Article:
The Nyāya Sūtras is an ancient Indian text on of philosophy composed by Akṣapāda Gautama (also Gotama; c. 2nd century BC)
The sutras contain five chapters, each with two sections. The core of the text dates to roughly the 2nd century BC, although there are significant later interpolations.
Gotama is sometimes given the honorific titles "Akṣapāda" (probably in the sense "having his eyes fixed in abstraction on his feet") and "Dīrghatapas" ("performing long penance"). He is also sometimes accorded the religious titles "Rishi" or "Maharshi".
In the Nyāya Sutras Gotama developed and extended the Vaiśeṣika epistemological and metaphysical system through 528 aphorisms. Later commentaries expanded, expounded, and critically discussed Gotama's work, the first being by Vātsyāyana (c.450–500 CE), followed by the Nyāyavārttika of Uddyotakāra (c. 6th–7th century), Vācaspati Miśra's Tātparyatīkā (9th century), Udayana's Tātparyapariśuddhi (10th century), and Jayanta's Nyāyamañjarī (10th century).
Sixteen Means of knowledge
The ultimate purpose of the Nyaya Sutras is the attainment of moksha (liberation), attained by knowledge of the sixteen categories, which are:
- pramana — means of valid knowledge;
- prameya — objects of valid knowledge;
- samshaya — doubt;
- prayojana — purpose;
- drstanta - example;
- siddhanta — conclusion;
- avayava — the constituents of a syllogism;
- tarka — argumentation;
- nirnaya — ascertainment;
- vada — debate;
- jalpa — disputations;
- vitanda — destructive criticism;
- hetvabhasa — fallacy;
- chala — quibble;
- jāti — refutations; and
- nigrahasthana — points of the opponent's defeat.
According to the Nyaya Sutras, there are four means of attaining valid knowledge: perception, inference, comparison, and verbal testimony. The sutraultimates implicitly develop a theory of causation. Cause and effect should be homogeneous in nature, and yet the effect is a new beginning and was not already contained in the cause. The Buddhist thesis that all things are negative in nature (inasmuch as a thing's nature is constituted by its differences from others) is rejected, as is the view that all things are eternal or that all things are noneternal. Both these latter views are untrue to experience. Thus, the resulting metaphysics admits two kinds of entities: eternal and noneternal. The whole is a new entity over and above the parts that constitute it. Also, the idea that God is the material cause of the universe is rejected. God is viewed as the efficient cause, and human deeds produce their results under the control and cooperation of God.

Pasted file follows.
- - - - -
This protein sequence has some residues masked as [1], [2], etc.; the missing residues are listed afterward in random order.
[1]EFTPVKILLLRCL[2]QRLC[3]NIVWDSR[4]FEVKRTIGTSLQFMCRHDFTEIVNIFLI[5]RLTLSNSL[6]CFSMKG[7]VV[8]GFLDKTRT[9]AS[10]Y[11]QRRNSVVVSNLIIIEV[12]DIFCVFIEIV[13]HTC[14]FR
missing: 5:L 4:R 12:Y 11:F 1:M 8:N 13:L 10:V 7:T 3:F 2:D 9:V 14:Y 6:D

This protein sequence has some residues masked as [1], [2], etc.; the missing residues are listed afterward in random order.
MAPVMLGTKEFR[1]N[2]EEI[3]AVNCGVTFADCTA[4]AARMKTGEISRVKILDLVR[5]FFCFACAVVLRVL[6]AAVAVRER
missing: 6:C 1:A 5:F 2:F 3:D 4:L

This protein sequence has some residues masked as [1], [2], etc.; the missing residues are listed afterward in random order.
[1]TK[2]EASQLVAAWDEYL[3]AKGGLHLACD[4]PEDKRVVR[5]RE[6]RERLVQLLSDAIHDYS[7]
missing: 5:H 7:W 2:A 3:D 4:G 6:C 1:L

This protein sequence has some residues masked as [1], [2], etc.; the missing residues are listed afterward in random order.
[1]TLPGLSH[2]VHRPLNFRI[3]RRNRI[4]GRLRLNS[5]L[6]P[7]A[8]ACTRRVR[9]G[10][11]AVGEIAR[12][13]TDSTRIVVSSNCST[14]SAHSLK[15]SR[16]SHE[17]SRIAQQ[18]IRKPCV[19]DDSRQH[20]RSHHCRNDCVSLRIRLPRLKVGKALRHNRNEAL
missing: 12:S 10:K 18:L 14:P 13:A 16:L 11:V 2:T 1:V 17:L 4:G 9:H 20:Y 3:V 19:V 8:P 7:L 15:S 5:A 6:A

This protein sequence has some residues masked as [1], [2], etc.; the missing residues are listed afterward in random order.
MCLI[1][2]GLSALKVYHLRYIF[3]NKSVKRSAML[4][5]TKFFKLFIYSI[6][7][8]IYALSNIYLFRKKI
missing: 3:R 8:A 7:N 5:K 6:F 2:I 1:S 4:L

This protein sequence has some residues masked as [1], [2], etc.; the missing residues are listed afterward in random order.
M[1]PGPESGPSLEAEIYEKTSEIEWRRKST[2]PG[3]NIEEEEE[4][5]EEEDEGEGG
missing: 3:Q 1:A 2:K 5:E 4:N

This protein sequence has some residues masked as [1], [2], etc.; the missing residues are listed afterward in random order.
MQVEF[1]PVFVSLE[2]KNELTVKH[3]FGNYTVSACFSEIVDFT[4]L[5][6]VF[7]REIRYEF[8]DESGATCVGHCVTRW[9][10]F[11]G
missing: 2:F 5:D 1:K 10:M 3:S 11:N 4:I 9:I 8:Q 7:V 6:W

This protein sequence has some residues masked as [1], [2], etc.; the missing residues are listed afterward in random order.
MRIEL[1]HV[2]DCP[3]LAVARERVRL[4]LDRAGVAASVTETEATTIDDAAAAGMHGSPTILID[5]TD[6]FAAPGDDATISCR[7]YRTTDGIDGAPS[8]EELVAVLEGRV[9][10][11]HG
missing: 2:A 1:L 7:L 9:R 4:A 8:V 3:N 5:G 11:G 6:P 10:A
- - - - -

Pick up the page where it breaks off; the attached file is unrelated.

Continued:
The Nyaya Sutra supports a five-part syllogism, widely followed in the Indian tradition:
- This hill is fiery (pratijna: a statement of that which is to be proved).
- Because it is smoky (hetu: statement of reason).
- Whatever is smoky is fiery, as is a kitchen (udaharana: statement of a general rule supported by an example).
- So is this hill (upanaya: application of the rule of this case).
- Therefore this hill is fiery (nigamana: drawing the conclusion).
The characteristic feature of the Nyaya syllogism is its insistence on the example, which suggests that the Nyaya logician wanted to be assured not only of formal validity but also of material truth. Five kinds of fallacious hetu ("middle") are distinguished: savyabhicara (the inconclusive), which leads to more conclusions than one; the viruddha (contradictory), which opposes that which is to be established; the prakaranasama (controversial), which provokes the very question that it is meant to settle; the sadhyasama (counterquestioned), which itself is unproved; and the kalatita (mistimed), which is adduced "when the time in which it might hold good does not apply".
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